Kyiv and Kharkiv – Two Centers of Yiddish Culture, 1917-1941
Hosted By: YIVO
This lecture takes place in Yiddish.
After the 1917 revolution, Kyiv became the capital city of independent Ukraine and appeared as the most significant center of Yiddish culture in the Sovietized areas of the former Russian Empire. The Yiddish Kultur-Lige (Culture League), established in post-revolutionary Kyiv, had scores of branches in Ukraine and was replicated in several other countries. Its aim was to promote the development of all spheres of contemporary Yiddish culture, including education, literature, theater, art, and music.
In 1919, the Soviet regime punished Kyiv for serving as independent Ukraine’s capital, establishing Kharkiv as its capital instead. Kharkiv served as Soviet Ukraine’s capital until 1934. Kyiv’s loss of capital status caused outmigration of activists of Yiddish culture to Kharkiv. Kharkiv’s newly-established periodicals and publishing houses provided openings in journalism and other writing jobs for the Yiddish activists. The city’s 80,000 Jews, mostly recent in-migrants, made up about a fifth of the city’s population, turning Kharkiv into a vibrant population and cultural center of Jewish life.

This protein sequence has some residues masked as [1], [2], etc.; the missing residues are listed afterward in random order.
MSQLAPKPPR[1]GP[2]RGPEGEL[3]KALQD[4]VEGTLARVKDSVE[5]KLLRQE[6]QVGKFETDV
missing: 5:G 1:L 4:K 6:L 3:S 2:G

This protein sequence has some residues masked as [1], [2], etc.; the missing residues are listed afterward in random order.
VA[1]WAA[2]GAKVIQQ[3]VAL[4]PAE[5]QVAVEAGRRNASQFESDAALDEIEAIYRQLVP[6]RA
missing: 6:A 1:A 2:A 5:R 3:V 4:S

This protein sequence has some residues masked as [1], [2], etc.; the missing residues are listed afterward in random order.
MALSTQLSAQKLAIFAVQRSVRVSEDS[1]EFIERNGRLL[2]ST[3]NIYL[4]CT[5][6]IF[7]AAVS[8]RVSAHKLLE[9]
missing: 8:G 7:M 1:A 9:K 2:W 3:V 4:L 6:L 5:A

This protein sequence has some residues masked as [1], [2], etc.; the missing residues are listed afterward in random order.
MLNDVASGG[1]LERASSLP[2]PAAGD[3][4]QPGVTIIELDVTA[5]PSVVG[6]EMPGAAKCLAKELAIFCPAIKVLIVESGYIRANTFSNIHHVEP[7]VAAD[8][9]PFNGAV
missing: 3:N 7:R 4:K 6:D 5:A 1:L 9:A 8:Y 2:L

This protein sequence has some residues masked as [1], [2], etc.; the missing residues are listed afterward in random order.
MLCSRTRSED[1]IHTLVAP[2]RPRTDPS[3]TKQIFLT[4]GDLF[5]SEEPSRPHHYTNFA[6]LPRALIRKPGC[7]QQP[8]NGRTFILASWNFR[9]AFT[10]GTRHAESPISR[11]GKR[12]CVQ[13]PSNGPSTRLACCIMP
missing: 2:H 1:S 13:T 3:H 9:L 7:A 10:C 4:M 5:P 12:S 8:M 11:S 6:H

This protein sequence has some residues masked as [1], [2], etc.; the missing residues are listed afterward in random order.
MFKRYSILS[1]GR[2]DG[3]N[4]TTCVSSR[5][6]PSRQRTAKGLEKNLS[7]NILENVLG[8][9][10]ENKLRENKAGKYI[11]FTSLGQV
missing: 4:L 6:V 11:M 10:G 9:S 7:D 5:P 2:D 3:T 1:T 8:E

Still, not a few activists had chosen to stay in Kyiv, whose 140,000 Jews formed over a quarter of the resident population in the mid-1920s. In Kyiv, several components of the Kultur-Lige had been regimented by the state and as such continued to function, including the publishing house Kultur-Lige, which produced the highest number of Yiddish books in the Soviet Union of the 1920s.
The lecture will discuss the overall creation of Yiddish culture during this time and the “division of labor” between the two major Ukrainian cities.
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